In the Cabo Blanco Absolute Natural Reserve, CREMA researchers have been monitoring the population of juvenile hawksbill turtles, which flock to the rocky reefs in the area. These scientists concentrate their activities in the San Miguel area and the monitoring of these turtles has been conducted since 2018.
The main objective is to monitor this small population of turtles, collecting data, monitoring their growth, and recording their weight and behavior during their stay within these reefs. To record this data, periodic visits are made to the area and particularly to the shallow rocky environments, where the turtles are usually found.
DESCRIPTION OF THE AREA
At Cabo Blanco intertidal pools are formed during low tides. These sites are used by turtles to forage for food, and they tend to remain in the area for a period that is not yet fully determined.
During this time, researchers use a specialized net to capture and study them. The net is placed in the middle of the pools and the researchers must wait for a turtle to become trapped. Then, very safely, they remove the turtle from the net and take it to mainland, where all the data are taken.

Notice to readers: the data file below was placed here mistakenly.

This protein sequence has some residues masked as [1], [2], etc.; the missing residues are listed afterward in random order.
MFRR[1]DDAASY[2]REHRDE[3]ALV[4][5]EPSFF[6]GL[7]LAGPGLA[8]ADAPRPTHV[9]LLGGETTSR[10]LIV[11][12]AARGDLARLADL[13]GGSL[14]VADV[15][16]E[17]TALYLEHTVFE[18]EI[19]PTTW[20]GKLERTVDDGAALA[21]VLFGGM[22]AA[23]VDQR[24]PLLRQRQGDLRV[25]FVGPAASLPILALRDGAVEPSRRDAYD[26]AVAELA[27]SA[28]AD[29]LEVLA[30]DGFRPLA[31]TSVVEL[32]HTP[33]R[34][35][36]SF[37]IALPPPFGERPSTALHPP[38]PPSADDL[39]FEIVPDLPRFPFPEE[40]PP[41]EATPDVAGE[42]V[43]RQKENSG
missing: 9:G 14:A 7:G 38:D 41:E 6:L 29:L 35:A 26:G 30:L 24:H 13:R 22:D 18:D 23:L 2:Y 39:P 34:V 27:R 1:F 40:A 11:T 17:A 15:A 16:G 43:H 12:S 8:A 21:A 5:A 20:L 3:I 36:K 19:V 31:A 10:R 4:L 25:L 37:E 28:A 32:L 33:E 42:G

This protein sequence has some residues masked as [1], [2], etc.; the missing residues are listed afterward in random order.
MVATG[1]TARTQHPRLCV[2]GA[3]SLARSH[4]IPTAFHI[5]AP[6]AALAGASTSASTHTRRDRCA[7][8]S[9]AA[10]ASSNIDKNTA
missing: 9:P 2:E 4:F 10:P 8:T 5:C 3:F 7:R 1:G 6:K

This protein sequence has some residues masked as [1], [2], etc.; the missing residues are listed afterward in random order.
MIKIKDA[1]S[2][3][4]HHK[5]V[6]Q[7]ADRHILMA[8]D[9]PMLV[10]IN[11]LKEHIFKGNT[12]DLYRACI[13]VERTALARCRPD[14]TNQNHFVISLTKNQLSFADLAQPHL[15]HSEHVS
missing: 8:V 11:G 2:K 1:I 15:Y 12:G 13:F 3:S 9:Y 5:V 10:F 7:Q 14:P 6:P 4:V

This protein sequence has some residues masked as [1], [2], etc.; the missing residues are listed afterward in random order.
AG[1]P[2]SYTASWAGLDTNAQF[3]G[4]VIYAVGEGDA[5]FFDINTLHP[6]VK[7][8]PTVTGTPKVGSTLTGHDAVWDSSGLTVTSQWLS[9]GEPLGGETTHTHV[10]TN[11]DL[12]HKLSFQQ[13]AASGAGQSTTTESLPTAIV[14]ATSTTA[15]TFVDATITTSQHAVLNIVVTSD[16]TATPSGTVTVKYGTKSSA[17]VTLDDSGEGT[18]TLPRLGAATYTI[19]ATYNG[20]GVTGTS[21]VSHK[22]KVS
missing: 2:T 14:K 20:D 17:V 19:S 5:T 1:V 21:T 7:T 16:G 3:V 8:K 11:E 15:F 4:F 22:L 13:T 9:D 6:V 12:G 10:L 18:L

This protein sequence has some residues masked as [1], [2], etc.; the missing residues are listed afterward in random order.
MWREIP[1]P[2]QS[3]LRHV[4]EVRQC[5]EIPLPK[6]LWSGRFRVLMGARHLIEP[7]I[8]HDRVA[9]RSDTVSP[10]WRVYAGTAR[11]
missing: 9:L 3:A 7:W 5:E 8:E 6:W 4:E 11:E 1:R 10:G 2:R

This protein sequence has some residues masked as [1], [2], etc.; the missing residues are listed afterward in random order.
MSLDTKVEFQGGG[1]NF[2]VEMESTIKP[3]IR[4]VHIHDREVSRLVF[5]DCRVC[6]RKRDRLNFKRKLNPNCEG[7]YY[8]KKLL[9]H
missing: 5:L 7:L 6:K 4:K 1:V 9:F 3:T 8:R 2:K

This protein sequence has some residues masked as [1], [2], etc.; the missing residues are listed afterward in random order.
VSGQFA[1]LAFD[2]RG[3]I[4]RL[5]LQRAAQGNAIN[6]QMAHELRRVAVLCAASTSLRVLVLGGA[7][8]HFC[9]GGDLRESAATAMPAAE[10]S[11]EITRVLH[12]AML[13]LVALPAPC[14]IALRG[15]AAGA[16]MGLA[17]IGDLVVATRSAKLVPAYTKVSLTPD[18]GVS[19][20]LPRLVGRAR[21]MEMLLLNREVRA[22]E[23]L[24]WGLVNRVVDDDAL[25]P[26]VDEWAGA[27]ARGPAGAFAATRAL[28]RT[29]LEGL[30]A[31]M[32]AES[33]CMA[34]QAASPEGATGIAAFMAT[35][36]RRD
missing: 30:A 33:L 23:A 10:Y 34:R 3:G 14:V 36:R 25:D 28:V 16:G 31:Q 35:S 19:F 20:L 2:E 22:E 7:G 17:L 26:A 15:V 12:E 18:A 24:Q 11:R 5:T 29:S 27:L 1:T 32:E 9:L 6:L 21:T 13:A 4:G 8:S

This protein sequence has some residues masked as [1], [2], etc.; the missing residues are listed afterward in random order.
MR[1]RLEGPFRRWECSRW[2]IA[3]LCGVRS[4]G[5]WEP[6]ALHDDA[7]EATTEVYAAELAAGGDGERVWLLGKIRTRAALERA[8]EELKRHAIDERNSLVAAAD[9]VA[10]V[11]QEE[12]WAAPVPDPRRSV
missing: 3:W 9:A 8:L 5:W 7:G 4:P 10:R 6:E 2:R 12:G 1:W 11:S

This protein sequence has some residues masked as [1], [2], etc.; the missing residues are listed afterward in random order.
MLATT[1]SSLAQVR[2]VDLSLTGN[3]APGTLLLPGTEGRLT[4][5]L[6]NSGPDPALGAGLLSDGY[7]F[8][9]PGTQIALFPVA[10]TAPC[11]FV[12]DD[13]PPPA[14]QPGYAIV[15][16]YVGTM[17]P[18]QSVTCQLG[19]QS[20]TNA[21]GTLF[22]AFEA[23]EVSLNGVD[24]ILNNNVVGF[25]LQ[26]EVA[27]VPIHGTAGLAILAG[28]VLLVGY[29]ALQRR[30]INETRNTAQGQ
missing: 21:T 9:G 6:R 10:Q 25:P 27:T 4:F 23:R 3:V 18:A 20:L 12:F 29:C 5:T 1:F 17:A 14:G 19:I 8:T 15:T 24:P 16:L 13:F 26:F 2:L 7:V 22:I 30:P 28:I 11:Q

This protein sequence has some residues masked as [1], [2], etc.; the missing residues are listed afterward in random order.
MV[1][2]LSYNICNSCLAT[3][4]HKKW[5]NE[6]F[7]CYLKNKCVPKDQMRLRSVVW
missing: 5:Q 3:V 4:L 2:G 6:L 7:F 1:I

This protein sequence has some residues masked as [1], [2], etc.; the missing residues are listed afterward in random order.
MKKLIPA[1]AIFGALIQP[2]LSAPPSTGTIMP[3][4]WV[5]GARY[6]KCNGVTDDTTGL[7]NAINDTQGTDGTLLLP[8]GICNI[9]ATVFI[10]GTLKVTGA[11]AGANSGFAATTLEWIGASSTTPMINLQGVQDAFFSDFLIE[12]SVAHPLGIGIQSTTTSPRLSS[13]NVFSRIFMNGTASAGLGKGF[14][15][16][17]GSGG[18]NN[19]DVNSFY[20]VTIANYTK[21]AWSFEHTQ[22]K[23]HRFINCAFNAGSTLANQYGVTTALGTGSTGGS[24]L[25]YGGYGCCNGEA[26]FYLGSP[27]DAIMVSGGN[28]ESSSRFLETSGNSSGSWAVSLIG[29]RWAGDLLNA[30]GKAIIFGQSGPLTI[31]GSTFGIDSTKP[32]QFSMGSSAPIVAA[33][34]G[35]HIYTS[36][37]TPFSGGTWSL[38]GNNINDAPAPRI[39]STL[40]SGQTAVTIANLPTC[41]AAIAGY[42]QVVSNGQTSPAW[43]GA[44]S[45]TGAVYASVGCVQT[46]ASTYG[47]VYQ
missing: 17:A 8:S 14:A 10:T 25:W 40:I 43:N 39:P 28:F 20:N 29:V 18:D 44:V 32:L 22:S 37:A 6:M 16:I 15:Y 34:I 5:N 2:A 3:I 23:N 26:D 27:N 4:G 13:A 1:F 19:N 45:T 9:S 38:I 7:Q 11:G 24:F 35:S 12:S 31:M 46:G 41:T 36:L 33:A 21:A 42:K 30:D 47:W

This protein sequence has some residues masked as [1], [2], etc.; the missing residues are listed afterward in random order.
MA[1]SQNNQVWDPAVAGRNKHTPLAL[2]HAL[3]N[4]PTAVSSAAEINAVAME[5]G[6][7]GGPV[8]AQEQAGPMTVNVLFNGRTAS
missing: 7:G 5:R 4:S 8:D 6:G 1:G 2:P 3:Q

CONTRIBUTING TO DECISION MAKING
The hawksbill turtle is a critically endangered species. In fact, for many years they were thought to be extinct on the Pacific coast of Costa Rica. Cabo Blanco is a Marine Protected Area; however, some extractive activities, such as fishing, are permitted.
Considering the above, CREMA, as a non-governmental organization, supports the Ministry of Environment in the management of this area, sharing with them knowledge and information about these species. In this way the authorities have technical information to establish some rules and protect the area from unsustainable activities.
IMPORTANCE OF OUR RESEARCH
We always thought that hawksbill turtles were extinct in the Pacific of Costa Rica, but now, we know that there is a population of these turtles in Cabo Blanco, and we can investigate and protect them.
If the measures taken by the authorities are supported by the research carried out, and if these measures are respected by the locals, the population of the species will probably grow and reach the level it had in the past, when it was much more abundant in the Pacific of Costa Rica.
On the other hand, it is of utmost importance to highlight that sea turtles are an element of great importance for marine and coastal ecosystems, and the hawksbill turtle is no exception. Therefore, research and sustainable management of this small hawksbill population are equally important factors in maintaining the health and well-being of environments such as the Cabo Blanco Natural Reserve and the San Miguel sector.